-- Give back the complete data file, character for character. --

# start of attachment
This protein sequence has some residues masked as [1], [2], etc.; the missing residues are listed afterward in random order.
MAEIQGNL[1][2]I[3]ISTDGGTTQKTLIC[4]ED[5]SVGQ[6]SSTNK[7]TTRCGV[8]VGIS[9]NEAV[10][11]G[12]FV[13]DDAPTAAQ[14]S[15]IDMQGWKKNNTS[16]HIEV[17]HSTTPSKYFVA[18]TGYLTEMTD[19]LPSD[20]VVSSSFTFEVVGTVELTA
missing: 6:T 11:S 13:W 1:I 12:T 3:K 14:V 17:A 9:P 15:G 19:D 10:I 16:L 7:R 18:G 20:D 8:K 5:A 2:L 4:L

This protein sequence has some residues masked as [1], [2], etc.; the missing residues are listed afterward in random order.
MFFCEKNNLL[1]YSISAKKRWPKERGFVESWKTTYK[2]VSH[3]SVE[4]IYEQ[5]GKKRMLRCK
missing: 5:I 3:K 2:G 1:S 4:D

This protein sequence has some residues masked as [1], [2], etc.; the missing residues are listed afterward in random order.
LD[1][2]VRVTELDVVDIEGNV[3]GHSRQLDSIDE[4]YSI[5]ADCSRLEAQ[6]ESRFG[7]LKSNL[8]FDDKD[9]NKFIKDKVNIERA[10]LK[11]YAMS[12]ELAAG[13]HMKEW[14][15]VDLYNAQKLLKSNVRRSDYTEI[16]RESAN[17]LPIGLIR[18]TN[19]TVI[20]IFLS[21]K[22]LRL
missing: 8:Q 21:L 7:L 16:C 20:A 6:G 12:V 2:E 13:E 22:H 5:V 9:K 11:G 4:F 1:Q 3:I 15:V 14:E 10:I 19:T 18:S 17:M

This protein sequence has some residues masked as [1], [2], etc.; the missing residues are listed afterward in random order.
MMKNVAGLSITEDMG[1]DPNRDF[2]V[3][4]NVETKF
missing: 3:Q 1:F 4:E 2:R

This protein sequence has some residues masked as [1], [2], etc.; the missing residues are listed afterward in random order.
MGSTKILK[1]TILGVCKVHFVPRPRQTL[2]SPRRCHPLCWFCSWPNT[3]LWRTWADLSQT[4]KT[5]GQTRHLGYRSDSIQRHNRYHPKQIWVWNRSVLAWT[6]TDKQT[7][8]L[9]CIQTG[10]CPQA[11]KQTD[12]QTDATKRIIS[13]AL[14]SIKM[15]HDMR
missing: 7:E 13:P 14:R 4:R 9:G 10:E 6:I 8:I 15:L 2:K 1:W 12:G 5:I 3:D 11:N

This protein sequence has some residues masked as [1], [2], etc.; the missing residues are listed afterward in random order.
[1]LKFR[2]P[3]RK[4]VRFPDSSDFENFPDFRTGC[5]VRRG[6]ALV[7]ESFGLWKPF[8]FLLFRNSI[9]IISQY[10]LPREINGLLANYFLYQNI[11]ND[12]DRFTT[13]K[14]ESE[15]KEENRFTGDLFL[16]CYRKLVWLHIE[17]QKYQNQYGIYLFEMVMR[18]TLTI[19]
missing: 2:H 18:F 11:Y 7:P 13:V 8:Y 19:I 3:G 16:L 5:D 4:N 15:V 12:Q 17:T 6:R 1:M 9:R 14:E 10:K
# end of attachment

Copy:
This protein sequence has some residues masked as [1], [2], etc.; the missing residues are listed afterward in random order.
MAEIQGNL[1][2]I[3]ISTDGGTTQKTLIC[4]ED[5]SVGQ[6]SSTNK[7]TTRCGV[8]VGIS[9]NEAV[10][11]G[12]FV[13]DDAPTAAQ[14]S[15]IDMQGWKKNNTS[16]HIEV[17]HSTTPSKYFVA[18]TGYLTEMTD[19]LPSD[20]VVSSSFTFEVVGTVELTA
missing: 6:T 11:S 13:W 1:I 12:T 3:K 14:V 17:A 9:P 15:G 19:D 10:I 16:L 7:R 18:G 20:D 8:K 5:A 2:L 4:L

This protein sequence has some residues masked as [1], [2], etc.; the missing residues are listed afterward in random order.
MFFCEKNNLL[1]YSISAKKRWPKERGFVESWKTTYK[2]VSH[3]SVE[4]IYEQ[5]GKKRMLRCK
missing: 5:I 3:K 2:G 1:S 4:D

This protein sequence has some residues masked as [1], [2], etc.; the missing residues are listed afterward in random order.
LD[1][2]VRVTELDVVDIEGNV[3]GHSRQLDSIDE[4]YSI[5]ADCSRLEAQ[6]ESRFG[7]LKSNL[8]FDDKD[9]NKFIKDKVNIERA[10]LK[11]YAMS[12]ELAAG[13]HMKEW[14][15]VDLYNAQKLLKSNVRRSDYTEI[16]RESAN[17]LPIGLIR[18]TN[19]TVI[20]IFLS[21]K[22]LRL
missing: 8:Q 21:L 7:L 16:C 20:A 6:G 12:V 2:E 13:E 22:H 5:V 9:K 11:G 4:F 1:Q 3:I 15:V 14:E 10:I 19:T 18:S 17:M

This protein sequence has some residues masked as [1], [2], etc.; the missing residues are listed afterward in random order.
MMKNVAGLSITEDMG[1]DPNRDF[2]V[3][4]NVETKF
missing: 3:Q 1:F 4:E 2:R

This protein sequence has some residues masked as [1], [2], etc.; the missing residues are listed afterward in random order.
MGSTKILK[1]TILGVCKVHFVPRPRQTL[2]SPRRCHPLCWFCSWPNT[3]LWRTWADLSQT[4]KT[5]GQTRHLGYRSDSIQRHNRYHPKQIWVWNRSVLAWT[6]TDKQT[7][8]L[9]CIQTG[10]CPQA[11]KQTD[12]QTDATKRIIS[13]AL[14]SIKM[15]HDMR
missing: 7:E 13:P 14:R 4:R 9:G 10:E 6:I 8:I 15:L 2:K 1:W 12:G 5:I 3:D 11:N

This protein sequence has some residues masked as [1], [2], etc.; the missing residues are listed afterward in random order.
[1]LKFR[2]P[3]RK[4]VRFPDSSDFENFPDFRTGC[5]VRRG[6]ALV[7]ESFGLWKPF[8]FLLFRNSI[9]IISQY[10]LPREINGLLANYFLYQNI[11]ND[12]DRFTT[13]K[14]ESE[15]KEENRFTGDLFL[16]CYRKLVWLHIE[17]QKYQNQYGIYLFEMVMR[18]TLTI[19]
missing: 2:H 18:F 11:Y 7:P 13:V 8:Y 19:I 3:G 16:L 5:D 4:N 15:V 12:Q 17:T 6:R 1:M 9:R 14:E 10:K